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Archive for the ‘Rant’ Category

He’s an entertainer.  He’s rude.  He spreads misinformation.  He’s inflammatory.  He’s an author and celebrity who makes over $32 million a year stirring up fear and hatred among his fellow Americans.   He’s the conservative’s answer to Howard Stern, and equally as predictable to this listener.  C”mon, folks, can’t we see he’s only in it for the money?!?

Granted we live in a culture where the entertainment industry is the ultimate arbiter of power, where politicians and news anchors must be “personalities” rather than statesmen and journalists, where communication is measured in victories of sarcasm rather than the sharing of truth (“what is truth?”).  Sad words to write on Memorial Day weekend.

What I don’t understand is how Beck got to be the darling of the Religious Right.  Just last week he was the commencement speaker at Liberty University, the school founded by Jerry Falwell and funded by Tim LaHaye of Left Behind fame.

The man is a Mormon.  He is not an evangelical Christian.  He’s not interested in promoting truth, religious or otherwise.  What he does do is support the political platform that is so sacrosanct with the Religious Right: pro-life, limited government, family values, getting out of debt.  Noble causes perhaps, but (as always) ignoring — and often ridiculing — other pressing issues such as poverty, corporate greed, and the environment.  And other Christian virtues such as kindness, joy, peace, and faith.  And his techniques are the same: intimidation, motivation through fear, and a belief that the ends justify the means.

Beck has no expertise in Christianity or in history… and in fact this past week displayed his ignorance of both in this audio.    In this clip he claims:

  • that the Council of Nicaea was called by the Roman Emperor Constantine when he wanted to conscript an army
  • that the Council of Nicaea produced the Apostles Creed
  • that the Council of Nicaea is where the Bible was first bound
  • that the Council of Nicaea said of the work they produced, “anybody who disagrees with this is a heretic and off with their head!”
  • that the Dead Sea Scrolls were produced in order to protect the Scriptures from people who were seeking to destroy the truth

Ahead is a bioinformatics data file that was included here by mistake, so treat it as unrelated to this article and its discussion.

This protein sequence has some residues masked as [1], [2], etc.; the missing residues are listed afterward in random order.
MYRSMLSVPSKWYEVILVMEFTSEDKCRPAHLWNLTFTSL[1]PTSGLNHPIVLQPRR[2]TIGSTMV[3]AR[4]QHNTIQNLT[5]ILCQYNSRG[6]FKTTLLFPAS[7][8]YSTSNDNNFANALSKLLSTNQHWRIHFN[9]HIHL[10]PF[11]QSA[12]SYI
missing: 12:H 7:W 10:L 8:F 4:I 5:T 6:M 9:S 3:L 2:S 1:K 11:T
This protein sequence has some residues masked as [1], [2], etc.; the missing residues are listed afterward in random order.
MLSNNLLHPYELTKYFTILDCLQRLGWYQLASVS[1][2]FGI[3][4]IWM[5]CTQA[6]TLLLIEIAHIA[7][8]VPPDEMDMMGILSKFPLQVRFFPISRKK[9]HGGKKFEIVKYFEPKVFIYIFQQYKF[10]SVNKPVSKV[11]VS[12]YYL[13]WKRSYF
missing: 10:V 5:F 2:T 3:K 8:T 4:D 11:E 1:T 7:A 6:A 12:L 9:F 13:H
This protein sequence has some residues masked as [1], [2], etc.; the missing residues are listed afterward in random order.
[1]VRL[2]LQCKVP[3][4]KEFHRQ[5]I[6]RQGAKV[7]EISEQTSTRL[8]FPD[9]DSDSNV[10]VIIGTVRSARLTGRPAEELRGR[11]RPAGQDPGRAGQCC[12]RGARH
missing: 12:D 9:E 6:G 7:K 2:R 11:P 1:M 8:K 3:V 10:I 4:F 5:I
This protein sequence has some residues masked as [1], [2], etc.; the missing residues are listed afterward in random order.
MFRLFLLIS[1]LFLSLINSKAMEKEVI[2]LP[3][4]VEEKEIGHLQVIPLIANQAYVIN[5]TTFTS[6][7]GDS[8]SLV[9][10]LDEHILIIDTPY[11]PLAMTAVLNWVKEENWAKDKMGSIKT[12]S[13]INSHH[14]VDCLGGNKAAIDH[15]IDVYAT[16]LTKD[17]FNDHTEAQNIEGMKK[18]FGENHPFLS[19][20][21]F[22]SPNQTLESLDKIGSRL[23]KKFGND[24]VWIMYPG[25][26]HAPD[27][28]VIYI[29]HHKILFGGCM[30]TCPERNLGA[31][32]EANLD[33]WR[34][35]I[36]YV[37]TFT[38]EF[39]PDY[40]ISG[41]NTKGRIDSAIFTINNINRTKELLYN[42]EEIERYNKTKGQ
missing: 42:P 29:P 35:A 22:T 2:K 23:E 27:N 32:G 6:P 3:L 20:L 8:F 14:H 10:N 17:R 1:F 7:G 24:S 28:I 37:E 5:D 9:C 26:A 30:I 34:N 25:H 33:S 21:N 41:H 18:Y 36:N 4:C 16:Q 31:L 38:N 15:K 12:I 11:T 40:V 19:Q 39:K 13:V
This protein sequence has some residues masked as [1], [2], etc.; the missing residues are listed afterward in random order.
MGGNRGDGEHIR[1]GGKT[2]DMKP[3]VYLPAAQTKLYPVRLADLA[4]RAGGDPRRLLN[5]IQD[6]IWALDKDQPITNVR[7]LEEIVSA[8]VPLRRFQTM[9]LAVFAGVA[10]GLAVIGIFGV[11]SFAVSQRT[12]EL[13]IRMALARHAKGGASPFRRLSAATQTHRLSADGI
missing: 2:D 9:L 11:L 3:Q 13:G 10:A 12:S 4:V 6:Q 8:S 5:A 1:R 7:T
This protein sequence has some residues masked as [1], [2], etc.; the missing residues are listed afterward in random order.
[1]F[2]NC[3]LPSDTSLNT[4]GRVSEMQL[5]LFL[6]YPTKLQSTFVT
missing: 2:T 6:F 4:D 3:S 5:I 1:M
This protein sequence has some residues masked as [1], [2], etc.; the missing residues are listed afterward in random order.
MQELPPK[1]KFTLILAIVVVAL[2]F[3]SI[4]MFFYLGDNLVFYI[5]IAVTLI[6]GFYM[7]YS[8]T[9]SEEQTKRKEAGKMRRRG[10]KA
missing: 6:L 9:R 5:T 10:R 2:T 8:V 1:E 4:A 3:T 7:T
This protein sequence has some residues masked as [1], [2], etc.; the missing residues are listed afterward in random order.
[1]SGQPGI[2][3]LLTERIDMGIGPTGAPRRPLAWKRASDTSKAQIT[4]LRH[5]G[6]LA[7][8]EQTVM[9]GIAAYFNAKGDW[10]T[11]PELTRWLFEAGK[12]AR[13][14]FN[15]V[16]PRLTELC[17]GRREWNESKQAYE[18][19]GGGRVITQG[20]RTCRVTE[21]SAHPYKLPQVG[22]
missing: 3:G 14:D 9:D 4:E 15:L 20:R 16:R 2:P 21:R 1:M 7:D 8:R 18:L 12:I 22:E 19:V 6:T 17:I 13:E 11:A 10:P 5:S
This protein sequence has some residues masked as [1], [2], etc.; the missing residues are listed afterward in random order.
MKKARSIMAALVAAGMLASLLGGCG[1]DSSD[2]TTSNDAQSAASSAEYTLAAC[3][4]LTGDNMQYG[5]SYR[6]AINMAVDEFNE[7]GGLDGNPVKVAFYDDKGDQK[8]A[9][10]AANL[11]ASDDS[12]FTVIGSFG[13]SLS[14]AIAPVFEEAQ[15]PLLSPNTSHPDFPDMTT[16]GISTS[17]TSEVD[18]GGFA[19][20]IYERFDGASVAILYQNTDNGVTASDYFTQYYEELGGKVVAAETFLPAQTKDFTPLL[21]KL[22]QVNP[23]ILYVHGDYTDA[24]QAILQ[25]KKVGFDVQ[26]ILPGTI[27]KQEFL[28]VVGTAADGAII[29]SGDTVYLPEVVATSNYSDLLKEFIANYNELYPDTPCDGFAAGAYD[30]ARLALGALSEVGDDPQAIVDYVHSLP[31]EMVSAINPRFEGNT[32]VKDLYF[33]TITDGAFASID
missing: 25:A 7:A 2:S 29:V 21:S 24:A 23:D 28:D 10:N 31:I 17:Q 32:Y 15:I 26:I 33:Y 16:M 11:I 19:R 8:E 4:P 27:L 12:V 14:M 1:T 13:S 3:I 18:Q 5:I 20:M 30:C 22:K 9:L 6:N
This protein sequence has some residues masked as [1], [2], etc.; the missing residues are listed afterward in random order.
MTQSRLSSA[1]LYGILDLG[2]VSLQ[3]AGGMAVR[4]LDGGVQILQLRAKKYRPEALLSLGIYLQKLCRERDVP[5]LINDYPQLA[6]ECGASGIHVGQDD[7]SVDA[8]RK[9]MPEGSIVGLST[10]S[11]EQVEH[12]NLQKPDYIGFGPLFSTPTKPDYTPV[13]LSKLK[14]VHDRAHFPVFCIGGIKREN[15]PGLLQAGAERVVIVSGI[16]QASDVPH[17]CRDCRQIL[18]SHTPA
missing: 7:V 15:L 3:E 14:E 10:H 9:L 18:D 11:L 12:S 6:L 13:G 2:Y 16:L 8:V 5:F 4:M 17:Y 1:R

• that the Dead Sea Scrolls were hidden in caves so no one could find them
  • that the Dead Sea Scrolls “were hidden scripture because everything was being destroyed that disagreed with the Council of Nicaea and Constantine”.

The man is doing Dan Brown’s work better than Brown himself.

The problem is, if people haven’t read up on these subjects, what Beck says might sound like a reasonable defense of his ideologies.  Specifically, he’s saying there’s a conspiracy afoot to deprive people of the truth, and that people in the past needed to hide the truth in vessels — in pots or in Creeds — in order to preserve it, and in our day we need to do the same.

Yeah, to protect the truth from people like Beck!

Here are the facts:

  • The Council of Nicaea was called by the Church, not any Emperor.  The Council produced the *Nicene* Creed (hence the name) — the Apostles’ Creed is approximately 200 years older.  The Bible was not bound at the Council of Nicaea; the work of determining what writings would go into the Bible was a process that took a few hundred years.  And the Council of Nicaea had absolutely no power of life or death over people.
  • The Dead Sea Scrolls were produced by an ancient *Jewish* community living in Qumran, Israel, a few hundred years before the birth of Christ.  They, like many ascetics before and after them, spent much time reproducing Scriptures by hand.  The Scriptures they copied were from the Torah — what Christians would call the Old Testament — and other prophetic writings.  The scrolls they produced were carefully wrapped and stored in pots in caves not to hide them but to preserve them.  Qumran had absolutely nothing to do with Constantine or the Council of Nicaea — both of which would happen approximately 500 years later!